An Ecomuseum differs from a traditional museum as the space is not restricted to a building where objects are kept, but rather to an entire territory.

The territory is understood as a system of values and bonds produced by a single, specific and unique history, formed by set of environmental and cultural, tangible and intangible goods.

In a word, an Ecomuseum is the cultural heritage of that territory: it is the most genuine and effective way to tell the story of the life, the customs, and the society of a people and of the bond between man and the land.

The people taking part in an Ecomuseum are first and foremost the people who live there. Before becoming a successful tourist attraction, it has to be first and foremost the place where people live and want to continue to live. It is the place where people recognise the roots of their individual and community identity and where they continue to lay the foundations for the future.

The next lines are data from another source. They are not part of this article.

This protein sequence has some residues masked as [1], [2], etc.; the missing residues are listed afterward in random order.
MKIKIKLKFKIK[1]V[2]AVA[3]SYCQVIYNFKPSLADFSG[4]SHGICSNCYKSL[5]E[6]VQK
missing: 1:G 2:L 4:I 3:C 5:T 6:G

One widely shared definition of an Ecomuseum is that of Maurizio Maggi, who describes the Ecomuseum as

a pact the community makes to take care of a territory.

Pact: not regulations which force or prohibit something, but rather an unwritten and generally shared agreement.

Community: the principal players are not just the institutions as, although their driving force is vital, it also has to involve the citizens to a greater extent.

Take care: to preserve, but also to know how to use our own cultural heritage for today and for the future, so it increases in value instead of being consumed.

Territory: understood not merely in the physical sense of the word, but also as the history of the population living there and the tangible and intangible marks left by those who lived there in the past*.


  • * Maurizio Maggi, Ecomusei: guida europea, Allemandi editore, Turin, 2002, p. 9